Each People of the Dawn program is led by an Indigenous Museum Educator who uses reproduction artifacts to explore with students how Wampanoag families lived, worked, and built communities in Patuxet before and after Europeans arrived in the 16th and 17th centuries. Museum Educators will also discuss how Wampanoag and other Indigenous communities still thrive today. Students will have an opportunity to ask questions at the end of the program. People of the Dawn programs may address questions such as:
- Where do Wampanoag people live?
- How does the Wampanoag diet change with the seasons?
- What did Wampanoag people wear in the 1600s?
- How do Wampanoag children learn and what do they do for fun?
- What Wampanoag traditions are still practiced today?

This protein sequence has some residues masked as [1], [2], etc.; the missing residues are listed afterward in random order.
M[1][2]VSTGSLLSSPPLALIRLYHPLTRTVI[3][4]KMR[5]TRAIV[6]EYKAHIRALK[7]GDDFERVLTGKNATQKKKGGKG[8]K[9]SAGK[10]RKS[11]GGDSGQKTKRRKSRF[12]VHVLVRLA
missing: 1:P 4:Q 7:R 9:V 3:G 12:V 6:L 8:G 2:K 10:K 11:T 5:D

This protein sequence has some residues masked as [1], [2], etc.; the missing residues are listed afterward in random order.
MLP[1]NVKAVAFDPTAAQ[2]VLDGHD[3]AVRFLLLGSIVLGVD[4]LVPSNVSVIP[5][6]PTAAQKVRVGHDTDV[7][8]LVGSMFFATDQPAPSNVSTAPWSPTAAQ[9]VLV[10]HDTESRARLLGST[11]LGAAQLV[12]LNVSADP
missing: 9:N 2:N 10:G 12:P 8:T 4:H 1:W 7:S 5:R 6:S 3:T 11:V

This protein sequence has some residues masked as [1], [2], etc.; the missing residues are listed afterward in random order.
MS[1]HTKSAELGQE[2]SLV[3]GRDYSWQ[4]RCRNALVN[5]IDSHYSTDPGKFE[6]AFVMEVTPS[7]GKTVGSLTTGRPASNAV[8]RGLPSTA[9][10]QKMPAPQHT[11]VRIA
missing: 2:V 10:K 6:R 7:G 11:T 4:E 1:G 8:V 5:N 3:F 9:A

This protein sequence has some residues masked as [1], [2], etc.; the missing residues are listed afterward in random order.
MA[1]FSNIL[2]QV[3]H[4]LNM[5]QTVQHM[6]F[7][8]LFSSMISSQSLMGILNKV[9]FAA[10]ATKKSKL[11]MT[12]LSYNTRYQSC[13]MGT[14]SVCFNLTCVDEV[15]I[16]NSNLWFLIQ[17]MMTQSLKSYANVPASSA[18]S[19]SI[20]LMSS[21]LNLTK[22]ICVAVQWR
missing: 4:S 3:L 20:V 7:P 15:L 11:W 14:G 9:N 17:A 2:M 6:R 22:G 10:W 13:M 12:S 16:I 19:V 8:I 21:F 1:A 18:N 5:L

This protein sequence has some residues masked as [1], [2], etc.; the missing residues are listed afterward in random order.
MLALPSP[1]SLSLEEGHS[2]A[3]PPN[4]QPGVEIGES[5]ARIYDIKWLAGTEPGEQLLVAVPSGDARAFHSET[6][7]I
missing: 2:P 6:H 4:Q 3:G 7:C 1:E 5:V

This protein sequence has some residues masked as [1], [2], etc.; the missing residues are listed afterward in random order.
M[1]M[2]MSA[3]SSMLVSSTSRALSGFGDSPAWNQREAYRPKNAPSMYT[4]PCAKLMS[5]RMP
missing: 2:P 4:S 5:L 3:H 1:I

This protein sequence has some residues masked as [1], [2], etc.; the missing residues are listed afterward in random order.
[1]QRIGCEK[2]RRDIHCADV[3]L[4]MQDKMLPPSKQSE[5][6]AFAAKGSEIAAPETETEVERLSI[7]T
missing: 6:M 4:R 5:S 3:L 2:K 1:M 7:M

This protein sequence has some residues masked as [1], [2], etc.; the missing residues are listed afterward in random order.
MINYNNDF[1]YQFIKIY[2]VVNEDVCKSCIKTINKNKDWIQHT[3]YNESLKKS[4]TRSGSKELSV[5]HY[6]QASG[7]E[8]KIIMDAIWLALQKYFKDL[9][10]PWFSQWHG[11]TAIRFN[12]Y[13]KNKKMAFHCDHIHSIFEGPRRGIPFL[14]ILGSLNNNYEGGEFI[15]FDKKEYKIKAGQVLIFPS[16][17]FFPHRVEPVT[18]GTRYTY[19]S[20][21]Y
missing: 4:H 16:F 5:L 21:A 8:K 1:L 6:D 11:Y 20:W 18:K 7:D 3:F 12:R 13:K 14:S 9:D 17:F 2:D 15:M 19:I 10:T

- How did the arrival of Europeans affect Wampanoag people?
Wampanoag people respect all living beings by using every part of the animal. Please be advised that real furs, bones, and tendons are used in this program, and many of these animals were donated to the Museum by local Indigenous people for educational purposes. Some programs may also include conversations about kidnapping and enslavement of Indigenous people, the impact of European diseases on Indigenous communities and culture, and loss of loved ones.
Our Museum Educators are experienced working with students and are trained to facilitate conversations about these and other sensitive topics in age-appropriate ways and are highly trained to lead nuanced historical conversations with sensitivity and empathy. If you would like to speak to the Education Department staff about the program in more detail, please email email@example.com or call (508) 746-1622 x8359.
This program is best for students in grades 1-3/ages 7-10.
[Image Credit: Kathy Tarantola/Plimoth Patuxet Museums]